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Family's 'd-tour' shares Down syndrome beauty

Posted Oct 17 2008 6:19pm


Be sure to check out their website link for newsclips and lots of pictures. D-tour.net

The Florida Times-Union
May 29, 2007

Family's 'd-tour' shares Down syndrome beauty

By KONRAD MARSHALL,
The Times-Union


Eleven years ago, Jonathon Thompson was born the seventh of eight children to a family in Arkansas.

One day after Jonathon's birth, a doctor broke the news to Toby and Kathy Thompson - their newborn baby had Down syndrome.

Forty-six: That's how many chromosomes a normal human cell contains. Forty-seven is how many chromosomes Jonathon's cells contain.

One extra chromosome - the Thompsons were told - was enough to produce a raft of disabling physical and mental characteristics in Jonathon, like lower muscle tone, a flatter face, upward slanting eyes, smaller ears and reduced mental ability.

Nine lives were changed that day, but according to the Thompsons, they were changed for the better. That's what they wanted to share on a bike ride known as the "d-tour" - Cycling Across America for Down Syndrome.

Six months ago, the Thompsons started planning the d-tour - a ride from Arkansas through Louisiana, Mississippi, Alabama and Florida. It's named in honor of Jonathon, the biggest and best detour in their life.

Two thousand miles worth of training later, and they were ready. Seventeen days is how long they figured it would take, and they were right on the mark. Eight a.m. on May 12 is when they started, and 2 p.m. Monday is when they finished.

Thirteen hundred miles is how far the Thompsons had come when they rolled into Friendship Park on Memorial Day, completing the final leg of their journey, tired but happy.

Two-lane highways are the roadways they traveled, avoiding interstates at all costs. The Thompsons wanted to meet people along the way, and they wanted the road to twist and turn a little, like life.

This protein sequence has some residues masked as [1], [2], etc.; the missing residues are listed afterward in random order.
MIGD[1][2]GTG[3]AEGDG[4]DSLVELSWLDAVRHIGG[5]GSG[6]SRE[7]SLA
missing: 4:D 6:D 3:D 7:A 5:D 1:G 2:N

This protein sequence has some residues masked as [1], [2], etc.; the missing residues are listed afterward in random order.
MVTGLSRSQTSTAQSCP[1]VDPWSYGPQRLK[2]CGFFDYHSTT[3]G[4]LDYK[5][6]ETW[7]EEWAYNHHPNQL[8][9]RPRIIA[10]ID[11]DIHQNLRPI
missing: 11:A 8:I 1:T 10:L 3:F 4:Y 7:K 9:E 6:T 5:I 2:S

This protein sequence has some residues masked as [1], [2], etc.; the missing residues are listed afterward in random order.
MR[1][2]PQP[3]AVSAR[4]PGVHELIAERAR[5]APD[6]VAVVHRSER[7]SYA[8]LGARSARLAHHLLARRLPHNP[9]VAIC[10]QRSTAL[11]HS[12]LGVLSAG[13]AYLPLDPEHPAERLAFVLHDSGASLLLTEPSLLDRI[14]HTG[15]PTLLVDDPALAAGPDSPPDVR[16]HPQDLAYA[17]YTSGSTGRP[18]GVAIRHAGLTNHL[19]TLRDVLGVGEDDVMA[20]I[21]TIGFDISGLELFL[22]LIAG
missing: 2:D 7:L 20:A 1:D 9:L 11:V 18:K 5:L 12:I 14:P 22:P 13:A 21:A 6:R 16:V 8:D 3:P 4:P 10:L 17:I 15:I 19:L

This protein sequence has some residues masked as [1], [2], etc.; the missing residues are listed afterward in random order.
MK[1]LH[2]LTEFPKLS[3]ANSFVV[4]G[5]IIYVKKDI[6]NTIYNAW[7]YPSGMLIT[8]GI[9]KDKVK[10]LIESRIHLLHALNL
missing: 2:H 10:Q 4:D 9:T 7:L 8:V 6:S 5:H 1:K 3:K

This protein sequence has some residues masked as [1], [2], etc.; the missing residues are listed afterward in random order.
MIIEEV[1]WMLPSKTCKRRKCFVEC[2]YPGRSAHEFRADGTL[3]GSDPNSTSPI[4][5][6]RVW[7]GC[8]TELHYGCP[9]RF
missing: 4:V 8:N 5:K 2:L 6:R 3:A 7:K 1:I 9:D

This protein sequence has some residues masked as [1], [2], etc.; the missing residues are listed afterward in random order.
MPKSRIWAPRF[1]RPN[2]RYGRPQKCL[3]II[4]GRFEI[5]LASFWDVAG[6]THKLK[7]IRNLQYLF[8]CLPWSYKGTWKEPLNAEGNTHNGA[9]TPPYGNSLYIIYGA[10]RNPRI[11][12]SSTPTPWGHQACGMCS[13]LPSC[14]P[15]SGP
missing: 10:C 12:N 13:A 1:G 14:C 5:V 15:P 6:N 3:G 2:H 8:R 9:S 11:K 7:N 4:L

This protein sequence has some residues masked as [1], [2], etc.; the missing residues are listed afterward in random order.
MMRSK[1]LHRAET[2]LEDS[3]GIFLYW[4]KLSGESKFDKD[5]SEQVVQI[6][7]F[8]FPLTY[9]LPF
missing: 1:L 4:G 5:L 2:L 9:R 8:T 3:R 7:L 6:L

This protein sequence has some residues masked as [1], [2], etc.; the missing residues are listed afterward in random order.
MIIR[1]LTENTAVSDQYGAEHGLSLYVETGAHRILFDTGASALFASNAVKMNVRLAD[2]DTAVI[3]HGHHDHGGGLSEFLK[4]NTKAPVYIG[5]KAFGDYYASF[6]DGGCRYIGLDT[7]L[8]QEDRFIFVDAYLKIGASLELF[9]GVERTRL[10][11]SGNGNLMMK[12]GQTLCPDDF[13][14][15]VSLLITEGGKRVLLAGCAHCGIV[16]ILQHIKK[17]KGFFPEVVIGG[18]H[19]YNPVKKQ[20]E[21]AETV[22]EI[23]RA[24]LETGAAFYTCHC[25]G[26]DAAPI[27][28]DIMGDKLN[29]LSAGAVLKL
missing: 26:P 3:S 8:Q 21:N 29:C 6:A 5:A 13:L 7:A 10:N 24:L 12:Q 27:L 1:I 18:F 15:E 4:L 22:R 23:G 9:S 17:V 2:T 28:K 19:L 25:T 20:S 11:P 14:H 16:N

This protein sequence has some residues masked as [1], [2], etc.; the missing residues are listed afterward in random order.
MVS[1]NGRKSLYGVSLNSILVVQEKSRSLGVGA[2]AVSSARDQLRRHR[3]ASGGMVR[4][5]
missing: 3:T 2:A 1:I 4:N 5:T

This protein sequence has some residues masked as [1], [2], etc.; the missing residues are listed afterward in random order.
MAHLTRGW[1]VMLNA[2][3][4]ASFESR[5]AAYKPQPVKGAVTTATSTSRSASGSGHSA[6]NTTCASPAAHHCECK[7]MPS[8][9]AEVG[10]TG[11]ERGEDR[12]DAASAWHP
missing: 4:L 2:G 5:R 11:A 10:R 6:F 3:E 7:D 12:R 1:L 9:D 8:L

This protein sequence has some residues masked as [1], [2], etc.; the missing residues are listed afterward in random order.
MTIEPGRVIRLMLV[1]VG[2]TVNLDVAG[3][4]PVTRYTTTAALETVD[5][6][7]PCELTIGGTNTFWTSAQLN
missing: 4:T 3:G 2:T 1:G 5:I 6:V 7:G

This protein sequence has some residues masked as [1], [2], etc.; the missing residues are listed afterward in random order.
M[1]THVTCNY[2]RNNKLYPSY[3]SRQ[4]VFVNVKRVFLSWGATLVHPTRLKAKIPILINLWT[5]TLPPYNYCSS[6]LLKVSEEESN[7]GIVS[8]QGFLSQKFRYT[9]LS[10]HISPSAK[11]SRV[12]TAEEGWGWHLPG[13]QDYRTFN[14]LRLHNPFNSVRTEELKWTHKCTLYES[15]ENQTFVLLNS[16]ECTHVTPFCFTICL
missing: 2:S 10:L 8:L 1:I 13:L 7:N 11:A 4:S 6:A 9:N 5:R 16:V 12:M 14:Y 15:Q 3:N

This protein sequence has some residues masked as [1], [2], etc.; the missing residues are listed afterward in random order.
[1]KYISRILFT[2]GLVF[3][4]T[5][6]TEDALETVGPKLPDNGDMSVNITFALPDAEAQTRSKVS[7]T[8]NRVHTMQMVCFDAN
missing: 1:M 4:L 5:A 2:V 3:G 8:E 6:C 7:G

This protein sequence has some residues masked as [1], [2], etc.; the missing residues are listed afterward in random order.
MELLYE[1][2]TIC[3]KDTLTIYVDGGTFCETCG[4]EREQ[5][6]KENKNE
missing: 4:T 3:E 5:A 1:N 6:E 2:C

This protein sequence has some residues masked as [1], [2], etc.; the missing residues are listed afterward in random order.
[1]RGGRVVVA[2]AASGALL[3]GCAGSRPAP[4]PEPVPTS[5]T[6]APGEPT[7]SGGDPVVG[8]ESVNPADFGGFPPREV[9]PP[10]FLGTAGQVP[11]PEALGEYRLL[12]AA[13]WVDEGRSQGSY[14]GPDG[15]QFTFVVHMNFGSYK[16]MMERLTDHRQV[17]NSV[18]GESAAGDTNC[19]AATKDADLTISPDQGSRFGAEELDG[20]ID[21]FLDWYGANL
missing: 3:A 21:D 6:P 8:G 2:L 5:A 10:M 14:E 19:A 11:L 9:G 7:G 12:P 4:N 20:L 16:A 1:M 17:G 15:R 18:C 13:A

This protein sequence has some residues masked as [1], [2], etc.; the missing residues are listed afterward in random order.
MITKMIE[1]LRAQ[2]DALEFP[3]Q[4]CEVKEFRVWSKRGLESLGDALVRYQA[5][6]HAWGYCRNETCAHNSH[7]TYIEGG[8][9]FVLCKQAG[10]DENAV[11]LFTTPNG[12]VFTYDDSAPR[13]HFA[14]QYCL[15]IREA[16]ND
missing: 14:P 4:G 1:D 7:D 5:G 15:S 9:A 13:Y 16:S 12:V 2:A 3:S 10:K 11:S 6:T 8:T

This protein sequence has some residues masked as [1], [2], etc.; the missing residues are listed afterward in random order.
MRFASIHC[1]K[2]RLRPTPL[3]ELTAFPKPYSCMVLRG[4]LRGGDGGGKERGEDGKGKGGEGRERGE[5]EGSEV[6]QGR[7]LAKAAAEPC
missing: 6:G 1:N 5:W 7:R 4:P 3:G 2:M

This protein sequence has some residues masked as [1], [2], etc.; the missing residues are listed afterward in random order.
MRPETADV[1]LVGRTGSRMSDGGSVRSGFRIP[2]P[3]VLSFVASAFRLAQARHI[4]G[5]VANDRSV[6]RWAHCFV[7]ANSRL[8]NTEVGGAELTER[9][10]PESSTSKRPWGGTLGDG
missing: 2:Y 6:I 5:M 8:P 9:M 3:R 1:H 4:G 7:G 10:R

Eighty miles per day was the goal Toby Thompson set. For him, the d-tour was supposed to be hard, or least uncomfortable, to remind him of the way he felt when informed of Jonathon's condition all those years ago.

Forty-five miles per hour is about the top speed Thompson reached, but it was enough to connect with roughly two bugs per mile.

Two gallons of water was needed for him every day, roughly a quart of fluid every 10 miles. The trip was supposed to take work, exercise, diligence and sweat. He wanted to work through that and take something from it, like he worked through his feelings when he found out about Jonathon.

Seven to 20 was the age range of the other kids on the trip, so they rode for only a while each day - as many miles each day as their little legs would carry them. They enjoyed time spent stopping in the small towns and meeting people more than time spent on their bikes. Dozens of pictures were taken, of mountains and flowers and smiling faces - Jonathon's among them - and the beauty of the d-tour came into focus.

Two support vehicles helped them get through the journey; eight companies sponsored the trip, and countless people helped out all the way throughout, at general stores, chambers of commerce, churches and homes.

Four television news reports were made, and more than 20 newspaper articles were printed about it, too, all of which helped in their mission - to publicize the fact a child born with Down syndrome can be a blessing, as unexpected and off-course as it may seem.

One lap of the Friendship Fountain was all they needed to finish the journey. And as two dozen sets of hands clapped in recognition of that fact, it was clear that the d-tour was all over, bar the countless hugs and innumerable smiles brought on by one message, sent by one family, inspired by one boy.

konrad.marshall@jacksonville.com,

(904) 359-4287

For a list of cities they toured, and pictures, go to http://www.d-tour.net.

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